Log homes are actually safer than stick frame construction when it comes to house fires. People often think that log homes are more susceptible to fire damage/danger than ‘standard’ stick frame homes, because log homes are made of logs. In reality the opposite is true: a properly built log home is naturally fire resistant — and much safer than a stick frame home.
For fire safety structures are ranked within one of five different types of construction. At one end of the spectrum is Type 1, which is the most fire-resistant. Type one construction is comprised of NON-combustible material such as concrete, stone glass or steel. At the other end of the spectrum is Type 5, which is the MOST combustible. Type 5 is a ‘traditional stick frame.’
When built properly log homes can qualify as “Heavy Timber Construction,” which fits under the category of Type 4 construction. That means that log homes can perform much better in a fire than stick frame homes.
It may seem counter intuitive, but logs are actually very hard to burn. You can try this experiment (recommended by the Canadian Wood Council), obtain an unsplit round of firewood and try to light it on fire by holding a flame to the rounded side. Then try the exact same thing on a split piece of firewood. You’ll notice that if the log is in a natural state, then it is REALLY hard to light on fire – unlike kindling or a 2×4 which is pretty easy to burn.
There are a number of reasons why log homes are more fire resistant than stick frame homes.
One reason has to do with how logs have an extremely low surface area to volume ratio. Proportionally very little of the logs material can be exposed to flame at any given time – leaving the rest safely protected from the flame. The dimensional lumber that used in stick frame construction, on the other hand, has a high surface area to volume ratio — so it’s much more likely to burn at a fast rate.
Also, once wood develops a thin layer of char, the char itself acts as an insulator – which slows the burn rate pretty dramatically during a fire. This is important for a log home because logs can retain a majority of their strength even if they sustain fire damage. For instance, if a log suffers a burn that is about 1/2″ deep, the log will still retain about 90% of its original strength. This retention of strength leads to a retention of structural integrity, even when a fire has been burning for quite a while. If structural integrity is retained, that means the log home will not collapse and will be restorable – unlike most stick frame homes that go through a fire.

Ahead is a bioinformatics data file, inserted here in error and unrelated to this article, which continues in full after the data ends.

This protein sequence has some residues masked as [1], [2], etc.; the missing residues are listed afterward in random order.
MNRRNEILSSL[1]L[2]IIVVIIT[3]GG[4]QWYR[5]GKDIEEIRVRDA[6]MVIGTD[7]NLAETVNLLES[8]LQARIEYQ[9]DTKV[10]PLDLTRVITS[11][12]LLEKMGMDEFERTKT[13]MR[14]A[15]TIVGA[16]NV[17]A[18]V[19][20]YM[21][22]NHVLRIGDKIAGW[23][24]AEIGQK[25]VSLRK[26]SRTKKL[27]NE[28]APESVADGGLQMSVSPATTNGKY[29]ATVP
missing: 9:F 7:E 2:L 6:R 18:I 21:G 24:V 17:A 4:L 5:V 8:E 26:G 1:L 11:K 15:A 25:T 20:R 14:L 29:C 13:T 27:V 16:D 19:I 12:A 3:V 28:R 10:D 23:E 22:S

Often with a log home it is easy to take care of the damage if a fire does occur. For instance, we’ve seen numerous log homes that suffered fire damage and they only needed some pressure washing or light sanding and staining to look good again.
Many jurisdictions actually recognize the natural fire resistant properties of log construction.
The state of Colorado, says that in rural areas “exterior walls of buildings… [must be made of] materials approved for one-hour-rated fire-resistive construction” To meet that requirement they will accept “heavy timber (logs) construction or noncombustible material on the exterior side” of the exterior wall. So the officials of Colorado believe that natural logs are the equivalent of lumber / material that has been treated with chemical flame-retardants. For health reasons many people like to avoid using chemical flame retardant treatments, so for them a log home is the natural way to go.
And it’s not just Colorado. The BOCA (National Building Code) makes allowances for the use of Heavy Timber, or logs, in applications that specifically require the use of dimensional lumber that has been treated with fire retardant chemicals. Some jurisdictions go even further. Rhode Island, actually allows for the use of Heavy Timbers (logs) in situations that call for a true non-combustible material, they are that confident in the natural fire resistant nature of log construction. (RI Fire Laws 23-28.17-15).
Hopefully this helps dispel the myth that log homes are more susceptible to fire and fire damage than stick frame homes.
Fire safety tips:
- Use a UL listed CLASS A fire resistant roofing material, usually metal or slate/tile. According to the State of Colorado, the roof is the most vulnerable component of any structure in regards to fire danger. That’s because often a floating ember landing on the roof is where the fire starts.
- The Canadian Wood Council (which touts the natural fire resistance of natural logs) recommends that you use logs that are a minimum of 8 inches in diameter.
- Use a ‘simple’ roof design with no hips or valleys where heat can create eddies (hot spots) causing fire to penetrate the roof. When it comes to roofs and fire safety, a simple roof is the way to go.
- Use solid core exterior doors not less than 1 3/4″ inches thick.
- Use a proven fire resistant soffit design.
- In rural areas do not use wooden exterior decking material that is less than 3″ thick, and it’s recommended that one encloses the space below exterior decks so a moving forest fire cannot get beneath them.